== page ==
RASL, Jeff Smith's science fiction tale has more twists and turns than a Tesla generator. Plenty of action, not a small amount of intrigue, a healthy dose of science and of course Smith's beautiful and emotive art. The one volume, coloured edition brings it all together in a beautiful synergy.
Rasl is a scientist turned dimension-hopping art thief whose work revolves around that of the great inventor/engineer/physicist Nikola Tesla. After a devastating accident, Rasl decides his work is too dangerous and goes on the run.
One of the best parts about the book are the two main characters – Rasl himself, and the antagonist, Sal Crow. Rasl is one of those characters that you just can’t help liking. He’s got a roguish charm, and the fact that he got his education at the school of hard knocks makes him the loveable underdog. Crow, on the other hand, is sinister and mysterious. We don’t know what he wants or why, but we know he’s after Rasl and that’s enough to know this guy is up to no good.
Smith’s art is, as always, powerful and expressive. A veteran of visual storytelling, he can create so much power and emotion from a single panel. He varies his line thickness perfectly, and uses the simple black and white contrasts to create great tone and texture. He communicates Rasl’s pain, his determination and stubbornness, even his surprise and shock, with seeming ease. Bold lines juxtapose softer scratch-like texture, while the backgrounds ground the action firmly in it’s setting. Rasl is nothing like Bone, but it has a distinct Jeff Smith feel.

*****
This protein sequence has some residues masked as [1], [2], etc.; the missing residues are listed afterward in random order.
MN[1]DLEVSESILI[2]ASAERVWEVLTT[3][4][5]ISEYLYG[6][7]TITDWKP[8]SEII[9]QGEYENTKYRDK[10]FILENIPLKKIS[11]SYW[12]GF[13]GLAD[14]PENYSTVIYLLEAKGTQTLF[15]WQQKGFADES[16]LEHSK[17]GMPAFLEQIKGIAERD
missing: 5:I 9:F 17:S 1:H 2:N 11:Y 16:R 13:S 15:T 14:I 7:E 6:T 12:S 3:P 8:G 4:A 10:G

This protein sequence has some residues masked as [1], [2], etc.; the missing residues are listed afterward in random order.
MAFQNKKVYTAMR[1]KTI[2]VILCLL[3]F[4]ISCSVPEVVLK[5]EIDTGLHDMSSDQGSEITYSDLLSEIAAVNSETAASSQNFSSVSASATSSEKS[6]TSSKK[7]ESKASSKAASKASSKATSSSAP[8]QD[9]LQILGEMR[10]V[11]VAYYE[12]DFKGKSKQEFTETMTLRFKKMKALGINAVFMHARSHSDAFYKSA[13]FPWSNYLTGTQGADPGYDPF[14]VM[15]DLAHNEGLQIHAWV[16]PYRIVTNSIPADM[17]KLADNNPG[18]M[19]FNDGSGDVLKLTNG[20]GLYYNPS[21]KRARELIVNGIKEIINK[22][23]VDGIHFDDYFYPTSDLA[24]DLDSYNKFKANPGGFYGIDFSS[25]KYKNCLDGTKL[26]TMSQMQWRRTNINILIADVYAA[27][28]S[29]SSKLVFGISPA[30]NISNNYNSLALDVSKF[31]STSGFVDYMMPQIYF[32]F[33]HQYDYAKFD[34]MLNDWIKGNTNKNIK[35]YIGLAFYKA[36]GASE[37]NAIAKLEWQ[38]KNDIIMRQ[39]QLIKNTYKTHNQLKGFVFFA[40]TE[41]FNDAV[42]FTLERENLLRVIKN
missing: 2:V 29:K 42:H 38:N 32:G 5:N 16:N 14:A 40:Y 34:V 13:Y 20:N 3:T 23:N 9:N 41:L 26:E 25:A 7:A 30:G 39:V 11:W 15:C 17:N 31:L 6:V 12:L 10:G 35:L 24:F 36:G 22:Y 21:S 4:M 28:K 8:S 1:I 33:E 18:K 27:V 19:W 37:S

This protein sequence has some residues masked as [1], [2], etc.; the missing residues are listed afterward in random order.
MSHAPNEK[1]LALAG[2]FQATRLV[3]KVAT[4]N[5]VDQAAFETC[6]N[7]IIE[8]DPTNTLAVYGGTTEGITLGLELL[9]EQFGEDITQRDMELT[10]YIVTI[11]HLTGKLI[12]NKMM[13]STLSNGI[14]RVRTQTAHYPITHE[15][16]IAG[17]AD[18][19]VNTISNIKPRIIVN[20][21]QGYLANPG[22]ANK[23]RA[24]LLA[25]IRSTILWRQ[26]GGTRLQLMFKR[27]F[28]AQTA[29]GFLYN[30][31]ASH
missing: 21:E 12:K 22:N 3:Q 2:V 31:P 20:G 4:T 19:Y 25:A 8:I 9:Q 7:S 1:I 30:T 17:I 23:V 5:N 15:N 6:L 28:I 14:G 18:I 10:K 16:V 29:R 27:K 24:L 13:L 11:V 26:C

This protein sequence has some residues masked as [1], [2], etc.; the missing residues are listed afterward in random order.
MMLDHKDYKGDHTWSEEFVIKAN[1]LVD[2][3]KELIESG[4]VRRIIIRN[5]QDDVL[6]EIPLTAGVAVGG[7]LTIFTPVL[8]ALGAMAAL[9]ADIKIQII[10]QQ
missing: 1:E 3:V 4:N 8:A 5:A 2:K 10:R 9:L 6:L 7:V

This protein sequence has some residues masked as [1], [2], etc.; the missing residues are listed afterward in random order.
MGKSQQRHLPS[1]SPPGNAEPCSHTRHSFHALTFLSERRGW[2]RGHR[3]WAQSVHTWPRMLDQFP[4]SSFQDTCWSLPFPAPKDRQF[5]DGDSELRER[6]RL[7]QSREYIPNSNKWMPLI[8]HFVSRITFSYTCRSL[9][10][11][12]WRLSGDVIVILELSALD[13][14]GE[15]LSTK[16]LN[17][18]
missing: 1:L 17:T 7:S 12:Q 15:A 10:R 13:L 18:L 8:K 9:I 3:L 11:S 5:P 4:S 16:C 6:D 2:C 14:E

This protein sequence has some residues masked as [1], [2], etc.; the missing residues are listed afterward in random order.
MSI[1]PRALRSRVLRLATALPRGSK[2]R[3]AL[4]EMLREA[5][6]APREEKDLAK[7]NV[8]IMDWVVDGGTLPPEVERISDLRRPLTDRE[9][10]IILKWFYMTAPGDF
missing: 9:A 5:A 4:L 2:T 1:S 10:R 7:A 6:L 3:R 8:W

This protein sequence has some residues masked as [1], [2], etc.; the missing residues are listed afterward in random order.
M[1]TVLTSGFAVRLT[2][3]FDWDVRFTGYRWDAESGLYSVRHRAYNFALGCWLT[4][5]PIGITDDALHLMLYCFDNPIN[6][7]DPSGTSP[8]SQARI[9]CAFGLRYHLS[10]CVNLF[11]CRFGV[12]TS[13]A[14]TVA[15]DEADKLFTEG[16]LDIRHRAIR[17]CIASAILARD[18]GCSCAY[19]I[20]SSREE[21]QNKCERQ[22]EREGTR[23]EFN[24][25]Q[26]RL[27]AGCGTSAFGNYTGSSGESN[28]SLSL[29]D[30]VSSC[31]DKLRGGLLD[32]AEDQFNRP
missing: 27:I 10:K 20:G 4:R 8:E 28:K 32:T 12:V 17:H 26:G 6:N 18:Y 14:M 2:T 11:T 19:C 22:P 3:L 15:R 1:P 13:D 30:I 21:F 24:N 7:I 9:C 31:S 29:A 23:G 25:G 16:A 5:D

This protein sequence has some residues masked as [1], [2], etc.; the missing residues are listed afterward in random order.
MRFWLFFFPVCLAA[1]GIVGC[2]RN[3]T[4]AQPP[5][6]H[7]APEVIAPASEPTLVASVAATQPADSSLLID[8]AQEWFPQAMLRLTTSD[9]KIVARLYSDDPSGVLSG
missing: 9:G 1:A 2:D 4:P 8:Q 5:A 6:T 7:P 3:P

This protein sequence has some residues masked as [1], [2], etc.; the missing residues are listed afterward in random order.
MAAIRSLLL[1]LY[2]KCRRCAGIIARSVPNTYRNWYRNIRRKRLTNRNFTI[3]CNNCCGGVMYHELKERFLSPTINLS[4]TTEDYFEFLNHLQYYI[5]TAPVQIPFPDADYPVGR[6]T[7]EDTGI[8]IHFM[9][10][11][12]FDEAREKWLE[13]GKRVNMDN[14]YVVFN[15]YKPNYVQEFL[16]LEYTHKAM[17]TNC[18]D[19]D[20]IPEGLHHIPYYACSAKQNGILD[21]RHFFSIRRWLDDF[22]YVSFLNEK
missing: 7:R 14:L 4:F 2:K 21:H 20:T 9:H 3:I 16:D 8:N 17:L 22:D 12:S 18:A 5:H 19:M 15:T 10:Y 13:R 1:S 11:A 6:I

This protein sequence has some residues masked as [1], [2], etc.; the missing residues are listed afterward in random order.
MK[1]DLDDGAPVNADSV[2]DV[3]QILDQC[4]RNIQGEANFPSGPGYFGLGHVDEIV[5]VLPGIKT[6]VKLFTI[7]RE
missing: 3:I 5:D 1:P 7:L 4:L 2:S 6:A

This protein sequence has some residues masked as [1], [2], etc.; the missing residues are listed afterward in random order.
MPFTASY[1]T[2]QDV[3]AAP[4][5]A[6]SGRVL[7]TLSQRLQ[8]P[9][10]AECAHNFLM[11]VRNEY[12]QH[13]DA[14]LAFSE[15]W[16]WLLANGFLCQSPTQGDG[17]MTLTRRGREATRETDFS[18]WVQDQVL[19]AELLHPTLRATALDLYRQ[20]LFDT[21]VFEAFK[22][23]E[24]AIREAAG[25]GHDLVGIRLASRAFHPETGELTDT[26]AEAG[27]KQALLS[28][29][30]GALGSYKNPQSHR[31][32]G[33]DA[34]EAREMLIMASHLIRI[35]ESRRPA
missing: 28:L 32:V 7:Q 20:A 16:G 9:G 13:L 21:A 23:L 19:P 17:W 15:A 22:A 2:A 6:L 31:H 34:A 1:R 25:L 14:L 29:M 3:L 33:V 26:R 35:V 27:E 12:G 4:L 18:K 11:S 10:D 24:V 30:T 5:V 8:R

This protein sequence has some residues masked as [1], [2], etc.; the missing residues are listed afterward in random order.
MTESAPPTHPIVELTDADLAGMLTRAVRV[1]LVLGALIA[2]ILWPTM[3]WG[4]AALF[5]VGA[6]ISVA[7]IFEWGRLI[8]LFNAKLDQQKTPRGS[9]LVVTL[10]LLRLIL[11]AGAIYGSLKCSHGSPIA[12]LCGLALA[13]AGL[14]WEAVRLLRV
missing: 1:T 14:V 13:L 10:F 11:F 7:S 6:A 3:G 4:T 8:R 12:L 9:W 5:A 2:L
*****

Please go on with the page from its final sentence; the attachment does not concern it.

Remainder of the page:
Smith is one of the rare artists who’s work doesn’t need colour to provide depth in tone or mood. Having said that the colours look great – they make rich, expressive art look even more rich and expressive. The book itself has that special balance between being easy to handle and read, but still looking mighty impressive on the bookshelf.
Nikola Tesla has always been a nerd icon, but over the past few years his popularity has increased to fanboy adoration levels. RASL celebrates that with beauty, mystery and intrigue. It is, of course, not perfect – while the ending is satisfying – excellent even – it frustratingly leaves us with a bunch of unanswered questions. I can deal with that, however, as RASL truly is a triumph of the medium.